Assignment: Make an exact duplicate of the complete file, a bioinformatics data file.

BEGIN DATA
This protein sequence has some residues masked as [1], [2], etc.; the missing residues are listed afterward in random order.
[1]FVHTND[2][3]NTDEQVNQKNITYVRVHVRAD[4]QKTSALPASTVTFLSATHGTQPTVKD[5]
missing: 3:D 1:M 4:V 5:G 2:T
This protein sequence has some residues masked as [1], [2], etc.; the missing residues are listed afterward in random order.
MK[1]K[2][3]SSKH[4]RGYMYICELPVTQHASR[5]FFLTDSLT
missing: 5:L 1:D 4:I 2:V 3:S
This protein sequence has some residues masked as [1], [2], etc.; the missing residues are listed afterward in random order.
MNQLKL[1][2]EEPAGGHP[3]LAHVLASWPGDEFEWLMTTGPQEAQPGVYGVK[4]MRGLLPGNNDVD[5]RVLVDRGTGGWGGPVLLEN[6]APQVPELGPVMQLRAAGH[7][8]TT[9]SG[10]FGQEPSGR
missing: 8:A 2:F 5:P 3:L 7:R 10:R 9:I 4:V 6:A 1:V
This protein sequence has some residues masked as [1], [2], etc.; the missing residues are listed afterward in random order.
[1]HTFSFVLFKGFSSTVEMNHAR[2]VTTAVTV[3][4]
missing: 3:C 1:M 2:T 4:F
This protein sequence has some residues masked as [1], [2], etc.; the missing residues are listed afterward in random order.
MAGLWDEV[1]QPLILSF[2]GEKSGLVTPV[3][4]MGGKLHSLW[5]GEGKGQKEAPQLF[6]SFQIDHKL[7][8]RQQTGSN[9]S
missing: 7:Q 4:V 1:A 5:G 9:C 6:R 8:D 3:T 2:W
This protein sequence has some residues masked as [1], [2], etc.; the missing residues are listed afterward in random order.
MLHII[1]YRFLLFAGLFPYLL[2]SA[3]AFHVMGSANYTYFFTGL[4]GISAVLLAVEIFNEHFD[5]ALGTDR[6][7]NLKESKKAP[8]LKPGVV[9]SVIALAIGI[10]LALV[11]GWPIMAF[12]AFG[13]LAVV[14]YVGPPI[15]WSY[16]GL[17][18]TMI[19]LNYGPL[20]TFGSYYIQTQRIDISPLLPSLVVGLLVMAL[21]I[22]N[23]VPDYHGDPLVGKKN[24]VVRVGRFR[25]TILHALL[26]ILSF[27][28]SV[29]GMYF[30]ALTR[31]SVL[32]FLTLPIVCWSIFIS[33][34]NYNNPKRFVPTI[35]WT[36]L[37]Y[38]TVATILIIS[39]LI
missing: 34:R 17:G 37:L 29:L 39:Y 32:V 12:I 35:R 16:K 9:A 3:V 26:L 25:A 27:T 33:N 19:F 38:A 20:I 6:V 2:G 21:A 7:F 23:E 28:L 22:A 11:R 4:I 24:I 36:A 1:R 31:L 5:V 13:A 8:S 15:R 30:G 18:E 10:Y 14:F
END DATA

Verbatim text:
This protein sequence has some residues masked as [1], [2], etc.; the missing residues are listed afterward in random order.
[1]FVHTND[2][3]NTDEQVNQKNITYVRVHVRAD[4]QKTSALPASTVTFLSATHGTQPTVKD[5]
missing: 3:D 1:M 4:V 5:G 2:T
This protein sequence has some residues masked as [1], [2], etc.; the missing residues are listed afterward in random order.
MK[1]K[2][3]SSKH[4]RGYMYICELPVTQHASR[5]FFLTDSLT
missing: 5:L 1:D 4:I 2:V 3:S
This protein sequence has some residues masked as [1], [2], etc.; the missing residues are listed afterward in random order.
MNQLKL[1][2]EEPAGGHP[3]LAHVLASWPGDEFEWLMTTGPQEAQPGVYGVK[4]MRGLLPGNNDVD[5]RVLVDRGTGGWGGPVLLEN[6]APQVPELGPVMQLRAAGH[7][8]TT[9]SG[10]FGQEPSGR
missing: 8:A 2:F 5:P 3:L 7:R 10:R 9:I 4:V 6:A 1:V
This protein sequence has some residues masked as [1], [2], etc.; the missing residues are listed afterward in random order.
[1]HTFSFVLFKGFSSTVEMNHAR[2]VTTAVTV[3][4]
missing: 3:C 1:M 2:T 4:F
This protein sequence has some residues masked as [1], [2], etc.; the missing residues are listed afterward in random order.
MAGLWDEV[1]QPLILSF[2]GEKSGLVTPV[3][4]MGGKLHSLW[5]GEGKGQKEAPQLF[6]SFQIDHKL[7][8]RQQTGSN[9]S
missing: 7:Q 4:V 1:A 5:G 9:C 6:R 8:D 3:T 2:W
This protein sequence has some residues masked as [1], [2], etc.; the missing residues are listed afterward in random order.
MLHII[1]YRFLLFAGLFPYLL[2]SA[3]AFHVMGSANYTYFFTGL[4]GISAVLLAVEIFNEHFD[5]ALGTDR[6][7]NLKESKKAP[8]LKPGVV[9]SVIALAIGI[10]LALV[11]GWPIMAF[12]AFG[13]LAVV[14]YVGPPI[15]WSY[16]GL[17][18]TMI[19]LNYGPL[20]TFGSYYIQTQRIDISPLLPSLVVGLLVMAL[21]I[22]N[23]VPDYHGDPLVGKKN[24]VVRVGRFR[25]TILHALL[26]ILSF[27][28]SV[29]GMYF[30]ALTR[31]SVL[32]FLTLPIVCWSIFIS[33][34]NYNNPKRFVPTI[35]WT[36]L[37]Y[38]TVATILIIS[39]LI
missing: 34:R 17:G 37:L 29:L 39:Y 32:V 12:I 35:R 16:K 9:A 3:V 26:L 25:A 27:T 33:N 19:F 38:A 20:I 6:V 2:G 21:A 7:F 23:E 28:L 22:A 11:R 4:I 24:I 36:A 1:R 31:L 5:V 13:A 8:S 15:R 30:G 18:E 10:Y 14:F